Seeing With Our Eyes

In October, 1992 I started collecting tribal art. While initially I didn’t imagine tribal art would be expensive, I was soon amazed at how expensive some objects were; some fetching hundreds of thousands of dollars. What made these objects so expensive is that there is a limited supply of “authentic” objects. (Authentic objects are those made by a tribal people for their own use and used accordingly. That’s unlike “tourist” objects made for others and “fakes” made to appear like authentic objects.) Authenticity is essentially the sine quo nom of the collectibles markets generally. Without a limited supply of art objects qualifying as authentic, the art market would collapse. If objects were judged simply by their aesthetic appeal alone, facsimiles that were indistinguishable from authentic objects would flood the market, making authentic objects not worth more than the cost of making a facsimile. Without high-priced collectibles, there would be no collectors spending huge sums to support art museums, auction houses and well-heeled dealers.

Art, as well as everything else, is viewed by our eyes and our mind. Our eyes see things as they see things. As our eyes have no memory, our eyes cannot compare one thing with another. However, while some things engage and appeal to us and some less so, just about everything has a unique beauty to it from some perspective. Our mind cannot see, it can only hear. When we look at an art object in terms of its authenticity, provenance, description and in comparison to other art objects, we are “seeing” through our mind, not our eyes. The art market depends on collectors seeing through their mind, not their eyes.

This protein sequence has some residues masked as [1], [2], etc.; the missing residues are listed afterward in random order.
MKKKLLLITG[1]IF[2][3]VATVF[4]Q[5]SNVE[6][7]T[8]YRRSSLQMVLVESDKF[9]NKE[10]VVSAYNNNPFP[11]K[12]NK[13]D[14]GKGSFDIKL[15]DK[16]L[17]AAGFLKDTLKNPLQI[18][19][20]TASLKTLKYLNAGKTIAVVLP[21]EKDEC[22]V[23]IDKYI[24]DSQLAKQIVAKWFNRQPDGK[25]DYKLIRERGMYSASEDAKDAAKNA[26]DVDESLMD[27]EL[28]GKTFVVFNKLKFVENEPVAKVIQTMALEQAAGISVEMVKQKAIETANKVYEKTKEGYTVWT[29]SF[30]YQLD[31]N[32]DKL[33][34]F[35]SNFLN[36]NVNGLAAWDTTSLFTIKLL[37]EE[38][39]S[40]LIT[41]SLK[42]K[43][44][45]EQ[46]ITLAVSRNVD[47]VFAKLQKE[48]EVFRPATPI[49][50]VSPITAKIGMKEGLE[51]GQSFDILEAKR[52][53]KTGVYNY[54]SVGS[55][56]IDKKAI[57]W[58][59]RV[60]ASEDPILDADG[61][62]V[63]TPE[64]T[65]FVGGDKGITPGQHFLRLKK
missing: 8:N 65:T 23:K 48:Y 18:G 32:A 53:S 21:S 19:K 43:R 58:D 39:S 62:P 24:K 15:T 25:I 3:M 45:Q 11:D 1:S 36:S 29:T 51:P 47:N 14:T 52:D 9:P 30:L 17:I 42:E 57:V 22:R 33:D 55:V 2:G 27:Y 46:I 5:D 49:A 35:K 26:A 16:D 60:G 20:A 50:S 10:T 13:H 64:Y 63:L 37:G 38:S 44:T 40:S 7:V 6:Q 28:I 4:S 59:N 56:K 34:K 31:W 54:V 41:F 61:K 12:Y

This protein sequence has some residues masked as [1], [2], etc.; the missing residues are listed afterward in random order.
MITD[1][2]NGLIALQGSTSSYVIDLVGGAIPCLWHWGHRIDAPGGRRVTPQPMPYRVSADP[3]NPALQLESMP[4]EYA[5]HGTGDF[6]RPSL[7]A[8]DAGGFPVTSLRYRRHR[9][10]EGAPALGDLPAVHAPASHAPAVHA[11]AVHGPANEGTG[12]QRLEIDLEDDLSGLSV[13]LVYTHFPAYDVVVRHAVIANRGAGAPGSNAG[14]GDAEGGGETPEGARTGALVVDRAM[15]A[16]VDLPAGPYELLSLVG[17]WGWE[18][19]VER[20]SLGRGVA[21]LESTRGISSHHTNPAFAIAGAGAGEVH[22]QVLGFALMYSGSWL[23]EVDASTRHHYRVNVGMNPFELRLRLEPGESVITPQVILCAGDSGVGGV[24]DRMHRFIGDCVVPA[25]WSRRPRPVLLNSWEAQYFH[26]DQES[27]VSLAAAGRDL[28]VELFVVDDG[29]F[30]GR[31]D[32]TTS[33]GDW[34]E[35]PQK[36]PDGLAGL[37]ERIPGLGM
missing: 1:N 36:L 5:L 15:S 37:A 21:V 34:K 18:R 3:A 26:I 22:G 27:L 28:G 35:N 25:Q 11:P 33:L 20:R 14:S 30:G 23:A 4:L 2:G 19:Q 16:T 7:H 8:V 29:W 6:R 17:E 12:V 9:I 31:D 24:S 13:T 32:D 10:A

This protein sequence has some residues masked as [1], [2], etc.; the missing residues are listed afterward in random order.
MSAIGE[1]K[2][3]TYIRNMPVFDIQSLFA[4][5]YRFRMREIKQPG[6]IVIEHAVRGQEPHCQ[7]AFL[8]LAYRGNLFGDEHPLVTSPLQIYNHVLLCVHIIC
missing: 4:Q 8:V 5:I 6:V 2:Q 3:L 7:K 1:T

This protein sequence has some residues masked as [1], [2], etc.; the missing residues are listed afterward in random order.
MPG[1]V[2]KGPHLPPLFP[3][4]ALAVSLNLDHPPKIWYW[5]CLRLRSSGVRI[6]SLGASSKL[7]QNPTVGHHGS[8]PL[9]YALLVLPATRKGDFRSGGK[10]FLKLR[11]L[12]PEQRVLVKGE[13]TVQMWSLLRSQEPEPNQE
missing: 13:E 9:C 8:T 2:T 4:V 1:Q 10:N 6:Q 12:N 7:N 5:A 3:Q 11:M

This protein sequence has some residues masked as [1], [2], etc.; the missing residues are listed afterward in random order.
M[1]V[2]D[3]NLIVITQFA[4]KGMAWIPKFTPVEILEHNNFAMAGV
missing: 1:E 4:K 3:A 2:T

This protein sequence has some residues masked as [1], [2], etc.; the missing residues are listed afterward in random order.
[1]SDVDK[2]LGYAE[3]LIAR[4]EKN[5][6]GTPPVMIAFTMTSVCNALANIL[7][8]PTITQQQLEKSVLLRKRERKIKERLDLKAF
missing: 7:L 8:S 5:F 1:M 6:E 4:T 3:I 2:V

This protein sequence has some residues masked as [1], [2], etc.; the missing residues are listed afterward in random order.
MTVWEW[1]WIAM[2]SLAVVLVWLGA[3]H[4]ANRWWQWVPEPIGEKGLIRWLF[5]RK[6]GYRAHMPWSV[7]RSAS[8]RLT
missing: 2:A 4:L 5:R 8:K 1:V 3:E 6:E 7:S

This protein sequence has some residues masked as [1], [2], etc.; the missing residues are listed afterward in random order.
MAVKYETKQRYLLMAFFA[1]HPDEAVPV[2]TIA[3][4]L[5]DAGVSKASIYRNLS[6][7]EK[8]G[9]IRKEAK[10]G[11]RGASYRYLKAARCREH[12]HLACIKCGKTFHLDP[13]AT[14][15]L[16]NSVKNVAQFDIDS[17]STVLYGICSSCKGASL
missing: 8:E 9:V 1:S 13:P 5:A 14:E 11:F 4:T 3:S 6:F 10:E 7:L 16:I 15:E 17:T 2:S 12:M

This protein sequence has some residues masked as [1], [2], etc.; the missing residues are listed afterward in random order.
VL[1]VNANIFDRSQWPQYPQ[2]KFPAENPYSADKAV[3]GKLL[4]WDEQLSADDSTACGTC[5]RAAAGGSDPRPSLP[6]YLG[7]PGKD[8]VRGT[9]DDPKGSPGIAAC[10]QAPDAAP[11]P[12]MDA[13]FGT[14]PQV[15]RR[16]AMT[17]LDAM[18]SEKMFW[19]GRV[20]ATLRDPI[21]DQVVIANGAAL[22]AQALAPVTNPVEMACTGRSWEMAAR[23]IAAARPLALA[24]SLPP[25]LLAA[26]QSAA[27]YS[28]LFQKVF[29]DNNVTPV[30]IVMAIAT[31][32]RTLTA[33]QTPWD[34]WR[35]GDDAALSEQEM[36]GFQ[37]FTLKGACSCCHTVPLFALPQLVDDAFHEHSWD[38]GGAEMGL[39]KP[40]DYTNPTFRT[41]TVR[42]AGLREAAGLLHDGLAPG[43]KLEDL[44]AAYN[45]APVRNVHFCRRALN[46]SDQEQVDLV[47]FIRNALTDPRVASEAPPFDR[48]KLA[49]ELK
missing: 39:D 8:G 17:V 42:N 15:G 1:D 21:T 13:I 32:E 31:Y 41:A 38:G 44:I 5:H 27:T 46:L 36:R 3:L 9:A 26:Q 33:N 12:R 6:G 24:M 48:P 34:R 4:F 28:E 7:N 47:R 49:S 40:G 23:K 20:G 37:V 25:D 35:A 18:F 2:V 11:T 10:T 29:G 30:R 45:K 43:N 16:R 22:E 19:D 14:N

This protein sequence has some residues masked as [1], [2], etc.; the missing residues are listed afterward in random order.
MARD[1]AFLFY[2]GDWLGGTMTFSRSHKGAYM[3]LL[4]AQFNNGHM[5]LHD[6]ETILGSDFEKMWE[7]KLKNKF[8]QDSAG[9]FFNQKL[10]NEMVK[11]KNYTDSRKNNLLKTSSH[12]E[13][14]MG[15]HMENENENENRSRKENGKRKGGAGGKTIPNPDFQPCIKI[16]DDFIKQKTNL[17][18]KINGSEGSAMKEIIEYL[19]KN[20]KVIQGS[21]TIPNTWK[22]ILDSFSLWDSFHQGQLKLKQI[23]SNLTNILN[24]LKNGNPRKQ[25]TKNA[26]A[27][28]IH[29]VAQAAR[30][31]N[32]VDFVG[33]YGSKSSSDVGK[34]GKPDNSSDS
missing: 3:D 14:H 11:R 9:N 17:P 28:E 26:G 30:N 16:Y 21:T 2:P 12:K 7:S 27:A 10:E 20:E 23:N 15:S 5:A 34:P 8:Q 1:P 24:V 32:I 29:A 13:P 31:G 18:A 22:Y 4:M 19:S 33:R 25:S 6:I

As a collector I’ve met many dealers. One thing that several said in passing particularly struck me: there have been many well-considered collectors that as they got on in years often sold many of their “top” objects and purchased others that were clearly fakes or of lower quality. Dealers speculated that these old collectors simply lost their “eye;” that is, they could no longer distinguish a fake from an authentic object or they lost their sense of taste and as such were satisfied with lower quality objects. Perhaps or maybe these old collectors finally saw art objects with their eyes, not their mind.

Now, I too am an old collector and appreciate the mindset of the old collectors who were pooh-poohed by dealers and museum people. Someone truly engaged with the art itself (not with art as an investment or status symbol) solely focuses on the aesthetic and engaging aspects of an art object. Whether it’s fake or real is immaterial. Each object is what it is whatever it is; to be appreciated as it is, absolutely, not relative to something else or because it’s dressed in superlatively flattering adjectives. Collectors who’ve come to this realization tend to be older, having spent many lifetimes and considerable sums building their collections. They truly have a great “eye” as they see objects with their eyes, not with their mind.

More generally, beyond art, these older individuals tend to be in Act 3 in the play of life; the transition from their finite material selves to who they were before their birth, one with everything. In the transition, we see beauty everywhere. As to the art market, they shake their heads and laugh at the foolish collectors they once were.